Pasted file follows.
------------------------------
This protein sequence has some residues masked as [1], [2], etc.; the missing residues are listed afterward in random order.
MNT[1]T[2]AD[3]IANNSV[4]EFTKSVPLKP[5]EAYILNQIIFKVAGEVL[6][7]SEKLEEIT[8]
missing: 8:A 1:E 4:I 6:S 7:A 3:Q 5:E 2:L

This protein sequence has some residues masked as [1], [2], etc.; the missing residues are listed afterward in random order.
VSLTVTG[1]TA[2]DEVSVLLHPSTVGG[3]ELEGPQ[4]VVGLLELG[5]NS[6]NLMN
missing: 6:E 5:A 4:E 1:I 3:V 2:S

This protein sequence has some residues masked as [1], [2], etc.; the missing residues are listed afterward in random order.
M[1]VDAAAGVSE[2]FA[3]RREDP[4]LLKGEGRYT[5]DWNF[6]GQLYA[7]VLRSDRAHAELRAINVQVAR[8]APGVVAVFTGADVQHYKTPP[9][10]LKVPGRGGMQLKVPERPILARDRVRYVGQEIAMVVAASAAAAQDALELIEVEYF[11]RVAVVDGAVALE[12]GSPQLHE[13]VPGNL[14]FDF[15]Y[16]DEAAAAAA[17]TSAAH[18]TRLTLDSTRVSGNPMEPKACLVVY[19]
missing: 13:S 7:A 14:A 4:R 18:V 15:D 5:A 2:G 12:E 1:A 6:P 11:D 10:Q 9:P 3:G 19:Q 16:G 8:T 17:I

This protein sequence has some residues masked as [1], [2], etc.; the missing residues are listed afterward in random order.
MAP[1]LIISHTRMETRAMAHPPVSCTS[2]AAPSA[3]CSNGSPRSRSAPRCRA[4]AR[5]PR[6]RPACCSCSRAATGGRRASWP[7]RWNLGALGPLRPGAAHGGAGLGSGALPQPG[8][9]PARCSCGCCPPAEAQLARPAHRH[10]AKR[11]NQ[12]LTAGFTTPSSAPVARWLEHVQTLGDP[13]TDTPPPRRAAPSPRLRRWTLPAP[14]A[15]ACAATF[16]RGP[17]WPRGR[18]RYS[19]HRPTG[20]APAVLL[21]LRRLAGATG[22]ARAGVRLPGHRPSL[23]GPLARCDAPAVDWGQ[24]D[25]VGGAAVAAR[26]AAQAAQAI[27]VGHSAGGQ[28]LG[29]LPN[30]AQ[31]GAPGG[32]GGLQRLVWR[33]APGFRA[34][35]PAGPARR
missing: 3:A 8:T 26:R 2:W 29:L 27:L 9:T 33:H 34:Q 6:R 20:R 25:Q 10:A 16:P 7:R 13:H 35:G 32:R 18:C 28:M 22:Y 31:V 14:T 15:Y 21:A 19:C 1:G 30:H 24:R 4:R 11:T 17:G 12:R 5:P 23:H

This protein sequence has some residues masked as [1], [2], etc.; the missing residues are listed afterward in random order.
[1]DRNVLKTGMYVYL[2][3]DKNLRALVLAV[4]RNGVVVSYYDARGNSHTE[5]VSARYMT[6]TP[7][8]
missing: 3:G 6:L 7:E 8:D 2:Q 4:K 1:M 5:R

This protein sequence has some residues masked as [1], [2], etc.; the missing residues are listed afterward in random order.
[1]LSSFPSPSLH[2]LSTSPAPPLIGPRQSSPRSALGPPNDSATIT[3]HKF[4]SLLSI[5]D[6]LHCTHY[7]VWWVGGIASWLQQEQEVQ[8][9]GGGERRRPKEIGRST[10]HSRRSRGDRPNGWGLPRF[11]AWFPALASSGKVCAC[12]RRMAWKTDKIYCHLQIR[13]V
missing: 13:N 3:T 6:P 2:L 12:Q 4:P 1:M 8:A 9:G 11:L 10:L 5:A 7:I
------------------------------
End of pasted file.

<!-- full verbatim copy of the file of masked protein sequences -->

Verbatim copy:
This protein sequence has some residues masked as [1], [2], etc.; the missing residues are listed afterward in random order.
MNT[1]T[2]AD[3]IANNSV[4]EFTKSVPLKP[5]EAYILNQIIFKVAGEVL[6][7]SEKLEEIT[8]
missing: 8:A 1:E 4:I 6:S 7:A 3:Q 5:E 2:L

This protein sequence has some residues masked as [1], [2], etc.; the missing residues are listed afterward in random order.
VSLTVTG[1]TA[2]DEVSVLLHPSTVGG[3]ELEGPQ[4]VVGLLELG[5]NS[6]NLMN
missing: 6:E 5:A 4:E 1:I 3:V 2:S

This protein sequence has some residues masked as [1], [2], etc.; the missing residues are listed afterward in random order.
M[1]VDAAAGVSE[2]FA[3]RREDP[4]LLKGEGRYT[5]DWNF[6]GQLYA[7]VLRSDRAHAELRAINVQVAR[8]APGVVAVFTGADVQHYKTPP[9][10]LKVPGRGGMQLKVPERPILARDRVRYVGQEIAMVVAASAAAAQDALELIEVEYF[11]RVAVVDGAVALE[12]GSPQLHE[13]VPGNL[14]FDF[15]Y[16]DEAAAAAA[17]TSAAH[18]TRLTLDSTRVSGNPMEPKACLVVY[19]
missing: 13:S 7:A 14:A 4:R 18:V 15:D 5:A 2:G 12:E 1:A 6:P 11:D 10:Q 9:P 3:G 19:Q 16:G 8:T 17:I

This protein sequence has some residues masked as [1], [2], etc.; the missing residues are listed afterward in random order.
MAP[1]LIISHTRMETRAMAHPPVSCTS[2]AAPSA[3]CSNGSPRSRSAPRCRA[4]AR[5]PR[6]RPACCSCSRAATGGRRASWP[7]RWNLGALGPLRPGAAHGGAGLGSGALPQPG[8][9]PARCSCGCCPPAEAQLARPAHRH[10]AKR[11]NQ[12]LTAGFTTPSSAPVARWLEHVQTLGDP[13]TDTPPPRRAAPSPRLRRWTLPAP[14]A[15]ACAATF[16]RGP[17]WPRGR[18]RYS[19]HRPTG[20]APAVLL[21]LRRLAGATG[22]ARAGVRLPGHRPSL[23]GPLARCDAPAVDWGQ[24]D[25]VGGAAVAAR[26]AAQAAQAI[27]VGHSAGGQ[28]LG[29]LPN[30]AQ[31]GAPGG[32]GGLQRLVWR[33]APGFRA[34][35]PAGPARR
missing: 3:A 8:T 26:R 2:W 29:L 27:L 9:T 33:H 34:Q 6:R 20:R 25:Q 10:A 16:P 7:R 13:H 35:G 32:R 18:C 28:M 22:Y 31:V 14:T 15:Y 21:A 19:C 1:G 30:H 24:R 4:R 11:T 17:G 12:R 5:P 23:H

This protein sequence has some residues masked as [1], [2], etc.; the missing residues are listed afterward in random order.
[1]DRNVLKTGMYVYL[2][3]DKNLRALVLAV[4]RNGVVVSYYDARGNSHTE[5]VSARYMT[6]TP[7][8]
missing: 3:G 6:L 7:E 8:D 2:Q 4:K 1:M 5:R

This protein sequence has some residues masked as [1], [2], etc.; the missing residues are listed afterward in random order.
[1]LSSFPSPSLH[2]LSTSPAPPLIGPRQSSPRSALGPPNDSATIT[3]HKF[4]SLLSI[5]D[6]LHCTHY[7]VWWVGGIASWLQQEQEVQ[8][9]GGGERRRPKEIGRST[10]HSRRSRGDRPNGWGLPRF[11]AWFPALASSGKVCAC[12]RRMAWKTDKIYCHLQIR[13]V
missing: 13:N 3:T 6:P 2:L 12:Q 4:P 1:M 8:A 9:G 11:L 10:L 5:A 7:I